People Are Calling Out What Is 'Standard' In The US But Not In Europe, And I'm Low-Key Surprised At Some Of These

Everyday “norms” can vary from country to country — and sometimes, those cultural differences are vast, while other times, they’re more subtle.

And there’s nothing like a good Reddit thread to remind you that the cultural norms that seem minor in the scheme of things could be considered a bit taboo in other parts of the world, especially in Europe.

I recently got lost reading a thread where u/Raphael_Olbert asked: “What is usual in America, but isn’t in Europe?” because a lot of the responses I honestly hadn’t thought of until now. Here are some of them.

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"Driving long distances for things not related to leisure travel."


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"Parking lots larger than the building they serve."


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"Amount of water in toilets."


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"Garbage disposals in the sink."


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"Lots of ice in beverages."


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"Children older than 15 years old can drive a car."


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"Well, while I was in New York, the waiter took my credit card and left, and I was instantly angry. I thought, 'WTF?' It's strange when someone accepts your card and then turns around in Europe because typically all card operations are performed in front of the cardholder."


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"Standing cashiers. For God's sake, let those poor people sit down."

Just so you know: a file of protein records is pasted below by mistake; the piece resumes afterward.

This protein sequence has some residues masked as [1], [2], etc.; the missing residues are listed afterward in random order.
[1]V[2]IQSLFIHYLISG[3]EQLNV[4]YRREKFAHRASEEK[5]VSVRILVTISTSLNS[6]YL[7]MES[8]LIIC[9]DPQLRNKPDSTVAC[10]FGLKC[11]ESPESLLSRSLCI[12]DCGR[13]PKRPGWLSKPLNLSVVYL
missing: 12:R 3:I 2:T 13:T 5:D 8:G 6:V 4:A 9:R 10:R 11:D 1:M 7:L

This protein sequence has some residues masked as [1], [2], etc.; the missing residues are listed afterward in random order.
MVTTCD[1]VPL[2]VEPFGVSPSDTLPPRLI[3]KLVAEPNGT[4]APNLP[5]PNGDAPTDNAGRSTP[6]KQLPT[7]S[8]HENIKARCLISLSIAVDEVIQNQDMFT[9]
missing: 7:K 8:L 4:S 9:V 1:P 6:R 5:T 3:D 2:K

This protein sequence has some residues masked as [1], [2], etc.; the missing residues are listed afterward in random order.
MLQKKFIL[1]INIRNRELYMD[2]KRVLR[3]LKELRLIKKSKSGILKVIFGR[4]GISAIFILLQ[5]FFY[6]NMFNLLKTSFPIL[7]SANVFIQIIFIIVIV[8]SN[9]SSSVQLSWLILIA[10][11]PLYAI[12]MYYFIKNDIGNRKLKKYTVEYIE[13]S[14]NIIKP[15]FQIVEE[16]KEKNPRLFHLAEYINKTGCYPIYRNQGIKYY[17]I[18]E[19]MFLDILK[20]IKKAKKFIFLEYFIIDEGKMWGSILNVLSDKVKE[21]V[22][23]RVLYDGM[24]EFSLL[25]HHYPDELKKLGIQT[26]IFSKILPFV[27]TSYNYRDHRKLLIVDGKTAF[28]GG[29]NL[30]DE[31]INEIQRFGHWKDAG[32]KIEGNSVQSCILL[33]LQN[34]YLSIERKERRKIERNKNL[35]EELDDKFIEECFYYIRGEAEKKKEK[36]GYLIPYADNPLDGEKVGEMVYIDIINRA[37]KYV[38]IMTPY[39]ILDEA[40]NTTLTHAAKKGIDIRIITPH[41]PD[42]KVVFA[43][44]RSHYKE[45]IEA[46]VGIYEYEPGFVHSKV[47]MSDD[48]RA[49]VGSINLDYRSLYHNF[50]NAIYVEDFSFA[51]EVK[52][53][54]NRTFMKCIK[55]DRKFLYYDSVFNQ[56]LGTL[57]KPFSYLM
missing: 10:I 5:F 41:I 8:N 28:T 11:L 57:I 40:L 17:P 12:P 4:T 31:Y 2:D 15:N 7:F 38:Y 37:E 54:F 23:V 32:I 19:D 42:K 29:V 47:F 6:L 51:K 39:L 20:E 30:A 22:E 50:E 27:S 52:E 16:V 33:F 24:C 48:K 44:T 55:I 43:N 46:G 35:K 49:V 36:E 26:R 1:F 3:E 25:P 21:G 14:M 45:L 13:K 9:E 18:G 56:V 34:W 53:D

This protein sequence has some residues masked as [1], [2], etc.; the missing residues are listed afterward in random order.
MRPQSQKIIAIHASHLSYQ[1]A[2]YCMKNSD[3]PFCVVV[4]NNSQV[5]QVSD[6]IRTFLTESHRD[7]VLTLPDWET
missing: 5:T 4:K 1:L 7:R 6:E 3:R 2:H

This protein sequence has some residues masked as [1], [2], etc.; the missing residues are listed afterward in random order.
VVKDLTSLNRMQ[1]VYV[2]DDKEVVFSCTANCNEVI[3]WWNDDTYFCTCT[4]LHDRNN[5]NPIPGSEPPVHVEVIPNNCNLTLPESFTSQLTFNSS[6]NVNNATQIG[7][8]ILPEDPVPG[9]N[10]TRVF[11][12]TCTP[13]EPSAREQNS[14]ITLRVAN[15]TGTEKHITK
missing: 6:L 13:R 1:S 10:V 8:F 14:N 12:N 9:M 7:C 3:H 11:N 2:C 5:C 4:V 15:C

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"Not including tax in listed prices — it’s added at the end."


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"Public bathrooms that have an inch gap on either side of the door so everyone can see you taking a shit."


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"Waitstaff constantly checking on you, even if it means interrupting a conversation. In Europe, they leave you in peace unless you obviously need something."


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"Making small talk. The first time I went to London, I asked a Starbucks barista how her day was going, and she looked at me like I had a third arm coming out of my neck."


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"Insanely large portions of food at restaurants."


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"Handicap accessibility: curb cuts, ramps, elevators."


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"Smiling at people/people watching. In the US, it’s a way to pass time, but in some European cities, you look like a creep (in my experience)."


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"The date, putting the day after the month. Why is that? It's the 4th of July, right? So why is it written 7/4?"


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"The cutlery juggling. US Americans cut their food with the knife in the right hand and fork in the left hand, but then put the knife down and switch the fork to the right hand to eat only with the fork. When they need the knife again, they switch the fork back to their left hand and pick up the knife with their right. They do this several times throughout the meal. Why? And is this done everywhere in the USA?"


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"Honestly, reusable water bottles. One of my biggest issues with visiting/living in Europe is I can’t fill up my water jug anywhere. I’m constantly buying plastic bottles, and I hate it."


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"Free soda refills."


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"The fact that your sick days are not numbered. In America, sick days are numbered by the number of days. In Europe, you can just call in sick for as many days as you are sick. Way better system in my opinion."


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"Medicine cabinets behind the bathroom mirror. A guy I went to college with said he moved in, and for SIX MONTHS, he had no idea it was a cabinet. It wasn't until he asked his dad where medication was that he was told about it."